What is her contribution to the SMA project? ‘I put myself out there,’ Gupta replies. ‘I’ve spoken to A-level students, given practical help with CVs and application letters, and visited Nottingham Law School, where at least two dozen undergraduates asked for advice.’ Any tips? ‘You only have one life and you can have a fulfilling career if you really want one. You need to understand your needs and set your goals high, not low. And don’t be afraid to ask for help or seek guidance.’

At magic circle firm Linklaters, corporate lawyer Amanda Sanchez-Barry is the daughter of first-generation Filipino immigrants and the first person in her immediate family to go to university. She says that she found it difficult ‘juggling’ her academic studies, holding down two jobs and raising a son (born when she was 19) as a single mother. These were not her only challenges: ‘There was nothing like the SMA when I was setting out to enter the profession,’ she says. ‘There was nobody to advise on training contracts, networking or gaining work experience.’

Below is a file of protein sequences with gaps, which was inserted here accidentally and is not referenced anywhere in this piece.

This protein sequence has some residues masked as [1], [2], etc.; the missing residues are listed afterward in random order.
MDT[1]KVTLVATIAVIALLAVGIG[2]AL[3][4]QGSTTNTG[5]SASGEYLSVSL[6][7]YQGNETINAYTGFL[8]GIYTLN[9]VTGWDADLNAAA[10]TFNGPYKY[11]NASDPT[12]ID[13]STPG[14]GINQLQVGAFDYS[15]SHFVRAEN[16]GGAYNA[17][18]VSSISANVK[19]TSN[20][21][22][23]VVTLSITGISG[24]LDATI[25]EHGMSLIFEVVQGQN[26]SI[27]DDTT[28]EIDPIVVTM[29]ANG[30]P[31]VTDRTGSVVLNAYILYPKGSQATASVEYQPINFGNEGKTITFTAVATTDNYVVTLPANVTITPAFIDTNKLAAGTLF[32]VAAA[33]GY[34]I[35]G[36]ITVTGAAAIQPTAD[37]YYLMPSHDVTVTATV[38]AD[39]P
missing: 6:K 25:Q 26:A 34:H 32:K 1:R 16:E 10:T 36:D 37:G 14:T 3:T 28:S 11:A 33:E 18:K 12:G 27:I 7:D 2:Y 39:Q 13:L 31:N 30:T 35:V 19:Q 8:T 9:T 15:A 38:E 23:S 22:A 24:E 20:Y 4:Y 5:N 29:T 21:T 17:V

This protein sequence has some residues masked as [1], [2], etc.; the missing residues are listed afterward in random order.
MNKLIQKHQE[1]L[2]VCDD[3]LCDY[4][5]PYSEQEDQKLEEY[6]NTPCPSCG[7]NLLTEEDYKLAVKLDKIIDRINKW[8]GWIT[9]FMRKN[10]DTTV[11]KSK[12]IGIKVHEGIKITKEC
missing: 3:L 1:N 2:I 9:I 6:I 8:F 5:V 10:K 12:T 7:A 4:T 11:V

Salvation for Sanchez-Barry came in the form of a scholarship from the Law Society’s Diversity Access Scheme (DAS), which funded her part-time LPC. She then secured a one-year paralegal contract at Linklaters, which she was able to translate into a training contract, and is still there seven years after qualification.